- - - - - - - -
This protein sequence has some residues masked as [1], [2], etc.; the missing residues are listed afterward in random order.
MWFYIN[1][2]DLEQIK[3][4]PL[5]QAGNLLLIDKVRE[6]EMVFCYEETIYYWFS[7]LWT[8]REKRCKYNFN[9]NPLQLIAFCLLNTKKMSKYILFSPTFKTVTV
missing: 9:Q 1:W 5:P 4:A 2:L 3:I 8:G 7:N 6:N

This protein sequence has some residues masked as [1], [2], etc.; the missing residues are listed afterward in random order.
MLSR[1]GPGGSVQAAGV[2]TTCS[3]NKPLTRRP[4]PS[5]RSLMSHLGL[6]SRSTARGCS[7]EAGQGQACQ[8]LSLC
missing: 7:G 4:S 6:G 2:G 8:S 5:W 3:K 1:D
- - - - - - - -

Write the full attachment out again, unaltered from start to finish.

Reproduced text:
This protein sequence has some residues masked as [1], [2], etc.; the missing residues are listed afterward in random order.
MWFYIN[1][2]DLEQIK[3][4]PL[5]QAGNLLLIDKVRE[6]EMVFCYEETIYYWFS[7]LWT[8]REKRCKYNFN[9]NPLQLIAFCLLNTKKMSKYILFSPTFKTVTV
missing: 9:Q 1:W 5:P 4:A 2:L 3:I 8:G 7:N 6:N

This protein sequence has some residues masked as [1], [2], etc.; the missing residues are listed afterward in random order.
MLSR[1]GPGGSVQAAGV[2]TTCS[3]NKPLTRRP[4]PS[5]RSLMSHLGL[6]SRSTARGCS[7]EAGQGQACQ[8]LSLC
missing: 7:G 4:S 6:G 2:G 8:S 5:W 3:K 1:D